Watson Puts the Current State of Search in Jeopardy

Does anyone have a map?

Is the robot apocalypse closer than originally thought?  After watching IBM’s Watson computer crush Jeopardy’s all-star contestants this week, one must surely wonder.

More to the point, what are the various practical applications of Watson now that its dominance, at least as a quiz-show contestant on “Jeopardy!”, is unquestioned?

Watson was designed by IBM researchers, who suggested the idea of a “Jeopardy!” challenge because they considered the game show to be an excellent test of a computer’s ability to understand information expressed using natural language.

Watson could neither see nor hear, nor was it actually on the stage; an avatar that resembled a giant iPad represented it there.  Watson received all of its information electronically in the form of text at the same point at which the human contestants saw the answer.

Not surprisingly, the computer power behind Watson took up most of a large room and, due to the heat generated by the IBM servers, required extensive cooling as well.

Competing on “Jeopardy!” is a huge challenge, even for the most intelligent and well-read individual.  The provided answers are sometimes vague, make use of clever word play, and require extensive knowledge of a vast range of topics, from history and current events to art and pop culture.  Entering the clues into a standard search engine would result in complete failure.

Far from being a simple search tool, Watson is designed to use natural language processing and thousands of algorithms to understand the phrasing, grammar, and intent of a question, and then find the answer that has the highest probability of being correct.  Just as human players must rely on their own knowledge, Watson uses a content library of thousands of documents, reference materials, encyclopedias, books, and plays and is not connected to the Internet or other online databases.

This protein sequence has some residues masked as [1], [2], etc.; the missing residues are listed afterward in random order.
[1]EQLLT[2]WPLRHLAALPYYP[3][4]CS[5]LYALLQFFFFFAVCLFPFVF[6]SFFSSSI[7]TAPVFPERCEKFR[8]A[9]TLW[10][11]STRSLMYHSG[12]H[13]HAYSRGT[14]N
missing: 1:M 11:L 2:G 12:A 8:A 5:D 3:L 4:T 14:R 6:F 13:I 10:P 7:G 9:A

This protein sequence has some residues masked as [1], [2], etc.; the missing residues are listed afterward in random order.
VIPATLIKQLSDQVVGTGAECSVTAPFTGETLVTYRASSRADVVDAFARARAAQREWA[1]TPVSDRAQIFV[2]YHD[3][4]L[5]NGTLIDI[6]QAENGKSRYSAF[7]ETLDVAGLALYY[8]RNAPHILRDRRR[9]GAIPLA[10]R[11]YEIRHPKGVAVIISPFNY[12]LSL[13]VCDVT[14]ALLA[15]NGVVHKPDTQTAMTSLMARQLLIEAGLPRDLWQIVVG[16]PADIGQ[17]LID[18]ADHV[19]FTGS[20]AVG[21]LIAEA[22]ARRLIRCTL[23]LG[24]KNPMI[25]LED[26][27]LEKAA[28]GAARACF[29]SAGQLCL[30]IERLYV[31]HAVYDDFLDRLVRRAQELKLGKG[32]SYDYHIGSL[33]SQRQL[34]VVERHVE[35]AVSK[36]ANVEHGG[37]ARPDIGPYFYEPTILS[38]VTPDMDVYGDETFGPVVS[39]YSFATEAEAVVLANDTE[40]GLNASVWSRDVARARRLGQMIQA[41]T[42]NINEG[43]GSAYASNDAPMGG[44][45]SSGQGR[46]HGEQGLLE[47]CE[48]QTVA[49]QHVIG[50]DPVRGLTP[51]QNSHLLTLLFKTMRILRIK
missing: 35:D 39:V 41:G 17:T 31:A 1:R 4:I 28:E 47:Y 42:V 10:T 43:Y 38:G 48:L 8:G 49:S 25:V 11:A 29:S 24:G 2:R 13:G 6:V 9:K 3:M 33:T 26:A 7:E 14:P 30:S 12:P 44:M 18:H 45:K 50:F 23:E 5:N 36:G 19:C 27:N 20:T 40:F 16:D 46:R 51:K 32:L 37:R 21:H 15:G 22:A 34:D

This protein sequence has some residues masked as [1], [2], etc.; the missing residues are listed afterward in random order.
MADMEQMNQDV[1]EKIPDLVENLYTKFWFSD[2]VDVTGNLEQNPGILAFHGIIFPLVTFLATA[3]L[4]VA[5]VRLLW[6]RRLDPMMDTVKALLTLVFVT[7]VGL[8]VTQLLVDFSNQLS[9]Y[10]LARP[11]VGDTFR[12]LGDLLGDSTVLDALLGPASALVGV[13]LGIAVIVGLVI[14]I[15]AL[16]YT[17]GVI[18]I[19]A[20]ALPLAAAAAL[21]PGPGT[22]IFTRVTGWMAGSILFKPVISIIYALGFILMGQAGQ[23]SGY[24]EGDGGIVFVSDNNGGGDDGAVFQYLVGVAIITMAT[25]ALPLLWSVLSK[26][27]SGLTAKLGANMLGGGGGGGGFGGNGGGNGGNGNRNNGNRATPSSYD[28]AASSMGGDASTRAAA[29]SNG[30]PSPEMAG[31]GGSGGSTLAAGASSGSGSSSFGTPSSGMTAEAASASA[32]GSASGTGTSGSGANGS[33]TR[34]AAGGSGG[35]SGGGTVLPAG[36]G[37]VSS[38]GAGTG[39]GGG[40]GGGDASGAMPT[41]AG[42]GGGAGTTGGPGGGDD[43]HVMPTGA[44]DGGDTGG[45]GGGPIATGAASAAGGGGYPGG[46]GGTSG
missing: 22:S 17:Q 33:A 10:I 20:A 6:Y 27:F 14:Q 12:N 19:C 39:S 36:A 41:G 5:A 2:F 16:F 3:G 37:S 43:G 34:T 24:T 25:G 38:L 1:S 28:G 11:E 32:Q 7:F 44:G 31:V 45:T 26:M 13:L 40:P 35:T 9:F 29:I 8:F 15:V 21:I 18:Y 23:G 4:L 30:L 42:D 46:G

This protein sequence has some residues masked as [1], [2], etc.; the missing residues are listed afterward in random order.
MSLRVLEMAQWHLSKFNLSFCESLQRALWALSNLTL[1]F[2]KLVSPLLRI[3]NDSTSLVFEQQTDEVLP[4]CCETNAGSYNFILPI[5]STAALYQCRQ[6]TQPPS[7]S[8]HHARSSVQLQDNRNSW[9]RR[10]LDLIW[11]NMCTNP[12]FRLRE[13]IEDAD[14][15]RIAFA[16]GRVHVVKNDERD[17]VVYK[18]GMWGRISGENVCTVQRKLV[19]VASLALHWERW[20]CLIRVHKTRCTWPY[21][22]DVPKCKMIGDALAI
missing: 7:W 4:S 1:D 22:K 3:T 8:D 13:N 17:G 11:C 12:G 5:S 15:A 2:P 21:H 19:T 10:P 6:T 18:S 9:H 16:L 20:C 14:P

Let’s look at a few of the questions that Watson had difficulty answering.

On Monday, the first day of the match, Watson was incorrect in the category “Olympic Oddities”, when the provided answer was “It was the anatomical oddity of U.S. gymnast George Eyser who won a gold medal on the parallel bars in 1904.”

Watson responded “leg”, which was ruled incorrect because Watson did not specify that it was the lack of Eyser’s leg that was the oddity.  David Ferrucci, the manager of the Watson project at IBM Research, explained that Watson might not have understood “oddity,” and “The computer wouldn’t know that a missing leg is odder than anything else.”  He also noted that given enough time to absorb more material, Watson would probably make that connection.

Another interesting incorrect response (in the form of a question) occurred Tuesday night.

In the category U.S. Cities, the provided answer was “Its largest airport was named for a World War II hero; its second largest, for a World War II battle.”  Watson incorrectly wrote “What is Toronto”, while both humans correctly wrote “What is Chicago,” referencing O’Hare and Midway airports.  The problem for Watson, according to Ferrucci, was that Watson had learned that the categories in the show often have weak relationships to the questions, and thus Watson placed only a weak emphasis on “U.S. Cities”.  In addition, he noted that there are cities in the U.S. named Toronto, and that Toronto has an American League Baseball team, all snippets of information that may have led Watson astray.  Watson only gave “Toronto” a 32% of being correct, and only bet $947, a tiny sum that did not expose it to the risk of losing its lead in the game.

Despite a few other missteps and miscues Watson dominated the matches played displaying an amazing ability to understand what was being asked and to quickly respond correctly.

How did Watson reach a final response?  Watson considered thousands of possibilities and ranked them.  The top three were displayed, with the probability it assigned to each.  That would be a welcome addition to a Google search, an honest appraisal of how likely each result was of being correct, or even better, its usefulness.

With Watson, at least on “Jeopardy!”, we moved one step closer to the type of search envisaged in science fiction (“Computer.  Does the king of the Watusis drive an automobile?”).  We won’t have the computer from Star Trek here tomorrow, or even next year, but the technology developed for Watson does bring us that much closer to developing search tools that will resolve search’s Achilles heel, the fact that it delivers results as opposed to answers.

Jonathan B. Spira is CEO and Chief Analyst at Basex.  Cody Burke is a senior analyst at Basex.

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